'Boeing-Boeing' at Drury Lane Theatre ★★½

Nora Dunn in "Boeing-Boeing."

Nora Dunn in "Boeing-Boeing." ( / June 21, 2013)

A hilarious relic, the cheerfully sexist French farce "Boeing-Boeing" involves a Paris-based lothario who concocts a scheme to live with three gorgeous stewardesses from three of the finer international carriers, just by keeping a close eye on the airline schedules.

Miss Lufthansa comes in on a Monday and flies out on Tuesday morning. Miss TWA comes in on a Tuesday afternoon and flies out on a Wednesday. Comprenez-vous? None of the women knows about the others. A quick switcheroo of the rotating photo in the living room, a fast change of the sheets, and a man could be bettering even Don Draper when it comes to living the dream.

Well, that was true in 1962 when this very funny French farce (penned en francais by Marc Camoletti and adapted by Beverley Cross and Francis Evans) was first seen in London's West End (it ran for years). Attempt such a thing now, and even the handsomest gentleman would surely be reminded that stewardesses went out with the 707, that flight attendants are there strictly for your safety, and such a deviation from the norm would, most certainly, be an opportunity for a big fat fee from the airline. But then, part of the appeal of "Boeing-Boeing," the summer offering at Drury Lane Theatre on the wings of its recent hit Broadway revival, is a certain nostalgia for very different times.

Director Dennis Zacek's production of this terrific script, does not, alas, fly down the runway fully as it should. It suffers from an aborted takeoff — the far superior second act finds more of a tail wind — and, most notably, a lack of cockpit instrumentation when it comes to some of the desirable flight plans of destination farce.

Zacek's production, which is well stocked with skilled comic actors, contains several amusing, self-contained performances, including Nora Dunn as the laconic, all-seeing maid (a kind of female Jeeves with a bad attitude) and Daniel Cantor as Robert, the main dude's visiting sidekick, a rube from Wisconsin. That main dude, Bernard, is played by Stef Tovar, with Kara Zediker playing Gloria (TWA), Dina DiCostanzo playing Gabriella (Alitalia) and Katherine Keberlein, far and away the most connected and thus the funniest person in this show, playing Gretchen, who flies the wings of Lufthansa when she's not grounded in the boudoir.

All of these actors have their moments (Dunn fans will enjoy her, and both Cantor and Tovar nail some scenes). But the overall problem with the show is that the various eccentric characters seem to exist on a series of separate, stylistic islands, without sufficiently meeting in anything approaching comedic spontaneity. It looks like everyone went off to a separate room and came up with their character and then they all got shoved together, without the piece establishing the necessary communal ground rules for the romp. And thus the audience feels overly removed, which is never good for comedy.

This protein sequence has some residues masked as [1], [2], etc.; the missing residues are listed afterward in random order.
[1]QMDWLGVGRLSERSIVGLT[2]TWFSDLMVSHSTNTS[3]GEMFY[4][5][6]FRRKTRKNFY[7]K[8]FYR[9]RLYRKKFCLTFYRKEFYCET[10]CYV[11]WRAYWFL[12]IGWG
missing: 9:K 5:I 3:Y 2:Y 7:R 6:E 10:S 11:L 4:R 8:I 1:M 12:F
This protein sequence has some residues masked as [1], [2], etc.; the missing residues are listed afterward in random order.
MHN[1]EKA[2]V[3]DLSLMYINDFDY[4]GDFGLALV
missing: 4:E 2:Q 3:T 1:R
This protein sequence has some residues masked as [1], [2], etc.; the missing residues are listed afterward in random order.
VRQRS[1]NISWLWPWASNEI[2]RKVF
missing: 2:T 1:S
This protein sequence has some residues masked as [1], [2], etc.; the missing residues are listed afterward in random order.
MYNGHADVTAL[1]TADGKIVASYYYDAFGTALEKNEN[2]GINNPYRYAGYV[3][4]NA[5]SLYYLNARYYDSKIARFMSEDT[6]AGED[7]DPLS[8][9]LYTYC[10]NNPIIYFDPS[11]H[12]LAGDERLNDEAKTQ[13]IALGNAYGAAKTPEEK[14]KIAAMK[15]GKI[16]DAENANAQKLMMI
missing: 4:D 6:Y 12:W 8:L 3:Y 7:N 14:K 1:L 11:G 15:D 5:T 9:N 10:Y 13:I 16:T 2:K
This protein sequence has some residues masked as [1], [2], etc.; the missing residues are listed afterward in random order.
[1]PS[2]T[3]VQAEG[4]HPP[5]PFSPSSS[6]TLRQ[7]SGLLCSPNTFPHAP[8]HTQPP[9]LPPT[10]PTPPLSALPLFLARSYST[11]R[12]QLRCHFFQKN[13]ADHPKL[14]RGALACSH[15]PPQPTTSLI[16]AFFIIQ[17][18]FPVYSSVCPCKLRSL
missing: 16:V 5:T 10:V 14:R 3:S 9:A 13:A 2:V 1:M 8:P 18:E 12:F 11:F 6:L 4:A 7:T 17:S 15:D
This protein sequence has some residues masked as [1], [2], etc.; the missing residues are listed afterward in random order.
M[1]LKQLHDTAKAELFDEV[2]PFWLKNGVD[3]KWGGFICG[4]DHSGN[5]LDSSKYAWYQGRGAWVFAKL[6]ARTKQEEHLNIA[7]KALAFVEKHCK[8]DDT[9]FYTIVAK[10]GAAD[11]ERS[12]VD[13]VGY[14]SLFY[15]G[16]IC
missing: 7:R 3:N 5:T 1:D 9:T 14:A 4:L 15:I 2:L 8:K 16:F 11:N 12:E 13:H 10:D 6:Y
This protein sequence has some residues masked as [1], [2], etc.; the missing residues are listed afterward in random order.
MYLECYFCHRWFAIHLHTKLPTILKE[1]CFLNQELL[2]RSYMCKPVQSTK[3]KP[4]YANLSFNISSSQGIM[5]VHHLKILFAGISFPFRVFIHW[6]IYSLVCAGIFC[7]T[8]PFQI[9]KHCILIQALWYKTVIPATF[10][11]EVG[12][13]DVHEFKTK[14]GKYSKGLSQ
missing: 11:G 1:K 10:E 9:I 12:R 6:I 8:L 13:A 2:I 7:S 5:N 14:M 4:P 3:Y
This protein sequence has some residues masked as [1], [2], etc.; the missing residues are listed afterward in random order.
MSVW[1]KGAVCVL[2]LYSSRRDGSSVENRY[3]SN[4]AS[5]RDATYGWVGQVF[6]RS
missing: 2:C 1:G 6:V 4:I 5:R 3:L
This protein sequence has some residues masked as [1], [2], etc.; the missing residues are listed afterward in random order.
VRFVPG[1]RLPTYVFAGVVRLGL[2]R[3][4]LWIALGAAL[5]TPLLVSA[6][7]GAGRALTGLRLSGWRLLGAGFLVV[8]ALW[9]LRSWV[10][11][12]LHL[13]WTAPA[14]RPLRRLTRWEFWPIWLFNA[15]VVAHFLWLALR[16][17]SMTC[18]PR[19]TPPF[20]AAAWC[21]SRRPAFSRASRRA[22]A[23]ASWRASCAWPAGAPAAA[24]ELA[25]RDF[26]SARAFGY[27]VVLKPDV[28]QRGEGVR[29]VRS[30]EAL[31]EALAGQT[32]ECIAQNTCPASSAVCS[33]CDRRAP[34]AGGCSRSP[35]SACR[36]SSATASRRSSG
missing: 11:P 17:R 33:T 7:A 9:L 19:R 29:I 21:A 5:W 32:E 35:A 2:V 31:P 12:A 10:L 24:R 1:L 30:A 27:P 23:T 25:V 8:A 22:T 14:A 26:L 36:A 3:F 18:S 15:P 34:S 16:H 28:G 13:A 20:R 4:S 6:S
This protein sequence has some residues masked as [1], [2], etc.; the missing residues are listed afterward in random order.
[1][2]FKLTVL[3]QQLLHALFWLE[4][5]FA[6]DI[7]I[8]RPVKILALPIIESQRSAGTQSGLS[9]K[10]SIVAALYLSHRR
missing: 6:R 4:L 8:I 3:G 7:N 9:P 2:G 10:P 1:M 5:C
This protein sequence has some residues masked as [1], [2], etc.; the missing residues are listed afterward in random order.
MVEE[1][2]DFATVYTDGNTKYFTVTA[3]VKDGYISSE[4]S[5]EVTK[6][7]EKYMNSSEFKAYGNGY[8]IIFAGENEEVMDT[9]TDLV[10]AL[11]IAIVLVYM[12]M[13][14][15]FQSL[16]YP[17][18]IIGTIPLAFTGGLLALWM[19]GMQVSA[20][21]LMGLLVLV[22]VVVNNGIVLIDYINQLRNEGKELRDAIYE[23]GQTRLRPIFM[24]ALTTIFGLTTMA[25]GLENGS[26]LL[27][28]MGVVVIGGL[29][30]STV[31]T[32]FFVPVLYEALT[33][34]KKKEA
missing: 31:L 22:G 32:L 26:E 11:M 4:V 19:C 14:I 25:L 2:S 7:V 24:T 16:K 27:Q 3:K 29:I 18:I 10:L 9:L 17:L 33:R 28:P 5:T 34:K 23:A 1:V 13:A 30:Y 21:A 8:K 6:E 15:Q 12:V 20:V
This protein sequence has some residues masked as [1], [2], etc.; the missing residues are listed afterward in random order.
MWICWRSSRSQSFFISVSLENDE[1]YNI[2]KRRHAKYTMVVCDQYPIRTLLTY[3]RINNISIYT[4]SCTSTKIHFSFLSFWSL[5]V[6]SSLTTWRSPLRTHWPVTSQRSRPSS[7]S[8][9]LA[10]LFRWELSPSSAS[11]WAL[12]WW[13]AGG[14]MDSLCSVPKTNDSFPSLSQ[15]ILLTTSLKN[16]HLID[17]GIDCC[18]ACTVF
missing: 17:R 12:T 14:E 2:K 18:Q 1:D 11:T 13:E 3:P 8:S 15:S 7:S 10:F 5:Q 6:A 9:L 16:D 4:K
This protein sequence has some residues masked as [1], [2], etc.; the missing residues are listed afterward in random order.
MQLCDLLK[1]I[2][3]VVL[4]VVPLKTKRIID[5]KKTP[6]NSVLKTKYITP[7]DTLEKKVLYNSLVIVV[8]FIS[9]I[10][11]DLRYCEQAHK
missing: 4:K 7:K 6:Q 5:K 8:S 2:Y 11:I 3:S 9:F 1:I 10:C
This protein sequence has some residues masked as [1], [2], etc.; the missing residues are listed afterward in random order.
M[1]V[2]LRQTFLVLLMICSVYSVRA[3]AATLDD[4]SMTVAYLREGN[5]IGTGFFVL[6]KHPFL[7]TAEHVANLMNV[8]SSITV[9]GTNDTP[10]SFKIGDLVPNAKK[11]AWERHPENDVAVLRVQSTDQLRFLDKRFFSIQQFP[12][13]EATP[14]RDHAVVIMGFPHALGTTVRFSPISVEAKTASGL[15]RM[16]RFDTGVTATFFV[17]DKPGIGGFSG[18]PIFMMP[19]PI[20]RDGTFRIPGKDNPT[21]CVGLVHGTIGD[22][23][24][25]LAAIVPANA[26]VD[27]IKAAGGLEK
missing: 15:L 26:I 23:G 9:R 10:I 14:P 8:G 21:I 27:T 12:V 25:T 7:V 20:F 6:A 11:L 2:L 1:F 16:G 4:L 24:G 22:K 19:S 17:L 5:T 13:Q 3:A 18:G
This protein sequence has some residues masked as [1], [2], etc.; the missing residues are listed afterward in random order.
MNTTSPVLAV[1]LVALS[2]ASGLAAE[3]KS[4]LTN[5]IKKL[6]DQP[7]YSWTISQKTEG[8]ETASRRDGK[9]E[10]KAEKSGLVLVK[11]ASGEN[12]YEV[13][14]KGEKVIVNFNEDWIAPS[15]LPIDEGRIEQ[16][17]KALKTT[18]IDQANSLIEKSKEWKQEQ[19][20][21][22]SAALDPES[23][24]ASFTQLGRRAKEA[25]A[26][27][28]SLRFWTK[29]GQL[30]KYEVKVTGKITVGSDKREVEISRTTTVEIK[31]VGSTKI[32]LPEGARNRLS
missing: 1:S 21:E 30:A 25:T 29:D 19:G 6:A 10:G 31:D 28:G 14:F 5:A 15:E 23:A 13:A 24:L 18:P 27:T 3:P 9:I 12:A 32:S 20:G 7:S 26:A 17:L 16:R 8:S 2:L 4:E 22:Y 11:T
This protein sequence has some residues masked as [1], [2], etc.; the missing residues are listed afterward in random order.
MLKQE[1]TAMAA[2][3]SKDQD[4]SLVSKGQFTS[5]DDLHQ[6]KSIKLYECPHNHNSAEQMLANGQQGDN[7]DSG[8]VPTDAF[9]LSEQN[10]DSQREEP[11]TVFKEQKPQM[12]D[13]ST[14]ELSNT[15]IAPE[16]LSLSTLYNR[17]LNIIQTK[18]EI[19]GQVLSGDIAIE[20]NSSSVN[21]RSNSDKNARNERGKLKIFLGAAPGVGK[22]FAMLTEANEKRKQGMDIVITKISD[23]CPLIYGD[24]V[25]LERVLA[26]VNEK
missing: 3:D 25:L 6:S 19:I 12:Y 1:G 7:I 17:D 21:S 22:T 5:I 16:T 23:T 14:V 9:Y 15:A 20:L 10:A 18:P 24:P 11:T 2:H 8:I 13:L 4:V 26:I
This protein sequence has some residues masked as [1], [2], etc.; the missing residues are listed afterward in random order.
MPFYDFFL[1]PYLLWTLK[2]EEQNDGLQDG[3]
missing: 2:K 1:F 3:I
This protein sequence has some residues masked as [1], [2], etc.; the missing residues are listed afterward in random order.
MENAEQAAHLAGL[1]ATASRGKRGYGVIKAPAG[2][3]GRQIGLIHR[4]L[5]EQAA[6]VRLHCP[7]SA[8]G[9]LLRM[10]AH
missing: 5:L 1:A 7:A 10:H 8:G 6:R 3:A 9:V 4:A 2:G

One common misconception about farce is that characters don't change. In fact, they must. The character of Robert, for example, gains confidence in every moment in this show. Yet you never sense those changes sufficiently. You also don't feel enough of the requisite panic. Farces tend not to deal with great global crises — in this case, the tension comes from the question of whether TWA will find out about Alitalia — but in the little world under the microscope, that's life and death. For this farce to fly, the stakes must be sky-high. Here, they feel more like a low-altitude cruise, with occasional desirable turbulence.

The script is funny, and that's enough for some good summer laughs, and there is an elegant (although weirdly roofed) set from Sam Ball, along with glamorously retro uniforms designed by Christine Pascual. But my, could this show use an injection of ... well, let's see. Paris. Stewardesses. Bedrooms. A handsome playboy. The frolic of the jet-set life in 1962. You don't need to be a fan of "Coffee, Tea or Me" to figure out that the necessary jet fuel here is sexual energy. And that needs everyone in the same room.

cjones5@tribune.com

Twitter@ChrisJonesTrib

When: Through Aug. 4

Where: Drury Lane Theatre, 100 Drury Lane, Oakbrook Terrace

Running time: 2 hours, 15 minutes

Tickets: $35-$49 at 630-530-0111 or drurylane.com

CHICAGO

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